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Reviewed by:
  • Dickens and the Imagined Child ed. by Peter Merchant and Catherine Waters
  • Jane J. Lee (bio)
Peter Merchant and Catherine Waters, eds., Dickens and the Imagined Child (Farnham: Ashgate, 2015), pp. xv + 210. $104.95/£60 (cloth).

There continues to be no shortage of new research exploring the relevance of “The Inimitable” and his works for Victorian studies, a testament to Dickens’s reach into and legacy within twenty-first century academia. Dickens and the Imagined Child joins a host of books by Malcolm Andrews (whose foreword opens the volume), Laura Berry, Laura Peters, and others that approach Dickens through the analytic of the child. Given the proliferation of child-characters and treatments of childhood in his works, it makes a good deal of sense that scholars remain invested in theorizing the importance of children to both Dickens and the culture in which he wrote his novels. As such, this collection expands on existing scholarship about Dickens and childhood by bringing together essays that survey the multiplicity [End Page 174] of ways the child figured in the cultural imagination of Dickens and his audience.

The volume is organized into three parts, but all seem to hinge on the first essay by Rosemarie Bodenheimer, who attempts to define the Dickensian child according to age, character, and development. While some of these observations seem somewhat narrowly construed, Bodenheimer’s most useful contribution is her articulation of what she calls the “knowing child,” one who is exposed to the realities of adulthood yet remains aware of the cultural expectations about childhood that force her or him to play the part of a gay and naïve youth. The premise that Dickens understands children through both the fairy-tale construction of their innocence and the sobering harshness of their social experiences threads together the essays in the first section, in which Galia Benziman, Carolyn Oulton, and Jennifer Gribble analyze specific examples of children and their representative natures in Oliver Twist, Dombey and Son, and Bleak House, respectively. Part two shifts tracks to address the significance of memory for Dickens, especially as it pertains to remembering childhood from the perspective of an adult. The essays in this unit are intriguing, as Maria Teresa Chialant, Jane Avner, and Peter Merchant explore the function of memory as a concern within Dickens’s fiction, as an inspiration for his writing, and as a source for subsequent writers recalling Dickens’s stories. Of certain interest is the piece by Jonathan Buckmaster, which tracks Dickens’s early detour from the mode of serial publication he adopted in The Pickwick Papers to an obscure memoir of a famous pantomime clown Joseph Grimaldi, whose antics Buckmaster connects to Dickens’s later depictions of childhood wonder and delight.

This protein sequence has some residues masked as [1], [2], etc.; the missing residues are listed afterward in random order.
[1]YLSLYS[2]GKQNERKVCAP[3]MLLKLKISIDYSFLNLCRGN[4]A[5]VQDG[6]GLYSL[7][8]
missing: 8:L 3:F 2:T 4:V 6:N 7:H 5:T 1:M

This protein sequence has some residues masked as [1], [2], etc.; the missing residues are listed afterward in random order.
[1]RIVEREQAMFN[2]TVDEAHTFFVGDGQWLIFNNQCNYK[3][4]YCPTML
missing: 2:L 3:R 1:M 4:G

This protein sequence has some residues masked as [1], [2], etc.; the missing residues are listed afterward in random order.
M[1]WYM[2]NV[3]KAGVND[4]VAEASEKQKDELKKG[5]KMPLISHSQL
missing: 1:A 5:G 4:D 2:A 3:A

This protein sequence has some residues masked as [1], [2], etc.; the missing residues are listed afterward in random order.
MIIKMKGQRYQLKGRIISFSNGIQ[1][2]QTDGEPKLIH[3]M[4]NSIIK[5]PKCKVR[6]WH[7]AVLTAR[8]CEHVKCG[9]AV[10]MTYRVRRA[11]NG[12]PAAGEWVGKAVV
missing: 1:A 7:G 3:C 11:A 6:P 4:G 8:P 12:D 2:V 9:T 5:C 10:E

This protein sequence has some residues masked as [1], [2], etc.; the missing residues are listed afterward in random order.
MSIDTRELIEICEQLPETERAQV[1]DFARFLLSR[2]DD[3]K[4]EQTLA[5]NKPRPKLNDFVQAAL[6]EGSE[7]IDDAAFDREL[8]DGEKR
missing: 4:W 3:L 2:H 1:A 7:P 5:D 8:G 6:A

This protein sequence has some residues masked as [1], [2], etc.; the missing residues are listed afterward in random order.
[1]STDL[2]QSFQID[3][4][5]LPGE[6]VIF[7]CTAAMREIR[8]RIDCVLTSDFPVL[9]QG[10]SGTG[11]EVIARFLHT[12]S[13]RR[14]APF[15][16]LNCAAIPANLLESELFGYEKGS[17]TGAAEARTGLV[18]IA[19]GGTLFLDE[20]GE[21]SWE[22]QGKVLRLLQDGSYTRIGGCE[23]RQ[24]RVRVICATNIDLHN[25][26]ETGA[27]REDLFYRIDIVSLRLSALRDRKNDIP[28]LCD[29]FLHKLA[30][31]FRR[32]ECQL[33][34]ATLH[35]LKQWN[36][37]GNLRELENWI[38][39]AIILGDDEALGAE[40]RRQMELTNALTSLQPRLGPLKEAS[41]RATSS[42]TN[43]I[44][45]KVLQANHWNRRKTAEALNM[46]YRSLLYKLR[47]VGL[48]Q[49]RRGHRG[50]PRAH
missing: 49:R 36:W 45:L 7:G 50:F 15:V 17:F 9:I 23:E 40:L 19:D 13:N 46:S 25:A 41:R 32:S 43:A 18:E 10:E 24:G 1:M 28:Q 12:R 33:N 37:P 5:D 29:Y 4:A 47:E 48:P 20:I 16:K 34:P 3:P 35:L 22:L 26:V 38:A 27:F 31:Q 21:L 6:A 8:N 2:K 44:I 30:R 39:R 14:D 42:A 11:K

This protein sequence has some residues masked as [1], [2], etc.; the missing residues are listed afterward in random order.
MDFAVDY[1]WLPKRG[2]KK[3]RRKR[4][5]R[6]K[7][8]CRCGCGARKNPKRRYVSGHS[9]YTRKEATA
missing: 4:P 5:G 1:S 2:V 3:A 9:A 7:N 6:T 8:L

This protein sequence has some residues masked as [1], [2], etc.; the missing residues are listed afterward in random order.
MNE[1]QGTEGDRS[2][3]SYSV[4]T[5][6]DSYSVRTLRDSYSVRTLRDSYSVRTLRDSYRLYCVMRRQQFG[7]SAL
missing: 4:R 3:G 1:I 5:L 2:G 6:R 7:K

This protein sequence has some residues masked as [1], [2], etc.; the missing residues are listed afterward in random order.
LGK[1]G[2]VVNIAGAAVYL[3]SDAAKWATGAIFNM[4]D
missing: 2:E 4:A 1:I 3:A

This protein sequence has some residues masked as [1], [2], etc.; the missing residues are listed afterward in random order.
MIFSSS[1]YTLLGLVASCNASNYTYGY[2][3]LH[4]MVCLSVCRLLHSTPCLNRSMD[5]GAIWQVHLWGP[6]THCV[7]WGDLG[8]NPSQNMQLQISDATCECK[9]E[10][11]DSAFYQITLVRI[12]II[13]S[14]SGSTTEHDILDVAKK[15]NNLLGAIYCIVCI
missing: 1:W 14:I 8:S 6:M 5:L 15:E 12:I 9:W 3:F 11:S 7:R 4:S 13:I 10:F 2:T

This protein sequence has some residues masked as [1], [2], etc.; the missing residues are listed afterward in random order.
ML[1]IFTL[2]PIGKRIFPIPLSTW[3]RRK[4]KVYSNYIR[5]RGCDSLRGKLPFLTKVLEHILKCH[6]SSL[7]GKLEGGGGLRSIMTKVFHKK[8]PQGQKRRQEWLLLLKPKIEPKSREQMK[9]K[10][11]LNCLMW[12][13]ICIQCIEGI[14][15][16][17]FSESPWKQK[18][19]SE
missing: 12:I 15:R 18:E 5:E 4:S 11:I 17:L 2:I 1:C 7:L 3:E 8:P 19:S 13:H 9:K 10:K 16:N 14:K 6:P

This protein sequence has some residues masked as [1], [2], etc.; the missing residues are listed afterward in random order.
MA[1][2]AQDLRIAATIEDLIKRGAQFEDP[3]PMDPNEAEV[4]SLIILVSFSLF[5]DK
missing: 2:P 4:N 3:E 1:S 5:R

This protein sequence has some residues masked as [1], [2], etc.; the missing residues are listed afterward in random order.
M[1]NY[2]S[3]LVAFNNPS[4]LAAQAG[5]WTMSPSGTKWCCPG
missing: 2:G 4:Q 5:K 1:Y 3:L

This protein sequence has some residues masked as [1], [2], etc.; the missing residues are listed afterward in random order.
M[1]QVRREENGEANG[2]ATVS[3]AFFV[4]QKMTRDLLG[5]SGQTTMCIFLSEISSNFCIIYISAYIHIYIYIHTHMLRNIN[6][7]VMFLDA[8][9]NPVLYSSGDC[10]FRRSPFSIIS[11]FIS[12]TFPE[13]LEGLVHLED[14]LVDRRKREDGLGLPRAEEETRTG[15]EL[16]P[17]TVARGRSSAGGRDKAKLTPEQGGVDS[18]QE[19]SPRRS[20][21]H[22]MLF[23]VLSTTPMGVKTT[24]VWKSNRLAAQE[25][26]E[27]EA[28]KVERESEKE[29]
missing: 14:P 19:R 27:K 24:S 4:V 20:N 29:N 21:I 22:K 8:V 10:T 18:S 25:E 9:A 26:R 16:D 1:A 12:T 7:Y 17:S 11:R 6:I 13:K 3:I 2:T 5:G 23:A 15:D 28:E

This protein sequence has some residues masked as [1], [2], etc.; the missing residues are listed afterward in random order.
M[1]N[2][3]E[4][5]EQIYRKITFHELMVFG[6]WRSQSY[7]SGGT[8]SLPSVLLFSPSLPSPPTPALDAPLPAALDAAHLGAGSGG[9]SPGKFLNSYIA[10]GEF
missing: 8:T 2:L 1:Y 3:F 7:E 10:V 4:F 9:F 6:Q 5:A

The first two parts of the collection contain insightful readings of Dickens’s fictional and nonfictional oeuvre but offer few completely fresh perspectives or methodologies that significantly revitalize Dickens studies. This is less true of part three, which focuses on acts of reading and writing and their role in the childhood imagination. While Wu Di presents a more familiar interpretation of the importance of Dickensian child readers, Laura Peters suggests that the relationship between adults and their memories of childhood reading reveal a vexed and problematic colonialist attitude. The most engaging essay of the book is Christine Alexander’s, which details the periodical conceived and generated by Dickens’s children, the Gad’s Hill Gazette. Alexander demonstrates that Dickens’s advocacy of the imagination, combined with his love for the theater, helped motivate his children’s efforts to play at periodical production, efforts which in turn promoted a sense of responsibility and ambition, traits Dickens championed as essential for successful child development. Alexander’s argument is particularly innovative as it connects a thematic literary interest in child-hood [End Page 175] to Dickens’s practical involvement with periodical production and serialization.

Dickens and the Imagined Child reads largely as advertised: it is a sprawling compendium of widely diverse approaches and readings, occasionally meandering a little left of its professed central analytic. But it is nevertheless a helpful compilation in that through its manifold definitions of the child and childhood it demonstrates the fluidity...


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pp. 174-176
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